Sixteen years after banning parole, Virginia has defied the nation’s unshakably high recidivism level, returning a lower rate of prisoners to incarceration than many other states, according to the first state-by-state comparison of recidivism.
Although the state’s recidivism levels have edged up slightly since 2000, Virginia’s 28.3 percent recidivism rate for prisoners in the three years after their release in 2004 is well below the nation’s 43.3 percent rate during the same period, according to the Pew Center on the States study.
Maryland, whose recidivism record-keeping has come under scrutiny by state budget analysts, was unable to provide statistics in the form researchers requested and is one of several states not included in the study. However, Maryland officials said the 2004 recidivism rate was 48.5, slightly higher than the national rate.
The Pew study comes as states battle skyrocketing prison costs amid steep budget shortfalls. Corrections spending by states tops $50 billion a year and is the second-fastest-growing budget expense, behind Medicaid, according to Pew.
Virginia has cut prison spending and closed 10 corrections centers since 2009.
How Virginia has achieved lower-than-average recidivism rates is difficult to pin down, experts said. One likely factor, though, is lack of parole.
The state did away with parole in 1995 after get-tough-on-crime initiatives by then-Gov. George Allen (R). Prisoners are required to serve at least 85 percent of their sentences. By keeping prisoners behind bars longer, the effect is to “age them out of their crime-prone years,” said Brian Ostrom, a researcher for the National Center for State Courts who has extensively studied Virginia’s prison system.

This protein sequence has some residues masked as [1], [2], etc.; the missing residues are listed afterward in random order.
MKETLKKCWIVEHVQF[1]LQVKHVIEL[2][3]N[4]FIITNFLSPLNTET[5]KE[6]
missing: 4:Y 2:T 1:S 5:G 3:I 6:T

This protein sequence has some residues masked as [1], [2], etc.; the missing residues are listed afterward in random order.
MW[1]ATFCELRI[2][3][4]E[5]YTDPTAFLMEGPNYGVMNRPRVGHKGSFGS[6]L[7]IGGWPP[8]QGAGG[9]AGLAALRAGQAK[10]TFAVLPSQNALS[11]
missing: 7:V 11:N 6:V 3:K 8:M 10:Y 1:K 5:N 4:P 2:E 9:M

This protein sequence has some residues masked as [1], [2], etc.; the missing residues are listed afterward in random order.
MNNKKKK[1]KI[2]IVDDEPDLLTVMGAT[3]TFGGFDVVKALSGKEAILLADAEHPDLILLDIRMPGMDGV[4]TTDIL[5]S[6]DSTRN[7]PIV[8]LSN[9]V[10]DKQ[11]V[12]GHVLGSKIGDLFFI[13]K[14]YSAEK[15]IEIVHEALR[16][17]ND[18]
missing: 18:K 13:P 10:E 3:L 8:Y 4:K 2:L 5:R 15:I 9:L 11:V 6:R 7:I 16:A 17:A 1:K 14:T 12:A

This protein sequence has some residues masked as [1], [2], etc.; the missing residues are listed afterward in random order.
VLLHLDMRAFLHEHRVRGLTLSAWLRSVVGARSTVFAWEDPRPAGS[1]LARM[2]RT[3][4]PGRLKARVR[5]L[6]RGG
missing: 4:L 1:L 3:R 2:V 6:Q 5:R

Virginia’s released prisoners have been getting older. According to state statistics, more than half those released in the early 1990s were younger than 30, a group reincarcerated at the highest levels. By fiscal 2006, a third of those released were younger than 30, and the percentage of prisoners 40 to 49 who had been released tripled.
Another demographic shift: Female prisoners, who are less likely to return to prison than males, have made up a greater portion of those released in recent years.
Also helping Virginia, experts and state officials said, are innovative programs that consider a criminal’s recidivism likelihood not just during incarceration, when potential services can be offered, but also at sentencing. Those offenders deemed likely to repeat are not offered diversionary programs while those who are deemed a risk face stiff time.
“Virginia was one of the first states to do this, to adopt risk assessments to help lower recidivism,” said University of Virginia law Professor John Monahan.
Despite successes, Gov. Robert F. McDonnell (R) has said that the recidivism rate is still too high for his liking and that Virginia must do more to help offenders be successful upon release. “Reduction in recidivism means fewer victims and less prison costs,” he said in his State of the State address in January. “America is a nation of second chances and those leaving prison should have the opportunity to change.”
McDonnell has appointed a state council to cut recidivism with “collaborative reentry strategies” and has moved to help released prisoners more easily regain voting rights.
Meanwhile, in Maryland, corrections officials said they were working diligently, with increasingly limited resources, to lower recidivism. They said recidivism had decreased by nearly 3 percent for prisoners released in 1999 vs. in 2004.
But a state budget analysis has questioned the Maryland Parole Commission’s record-keeping, saying the commission was unable to accurately measure aspects of recidivism. The department’s spokesman, Rick Binetti, strongly disputed the analysis and said “we stand firmly behind our” numbers.
The department is instituting a new offender case management system.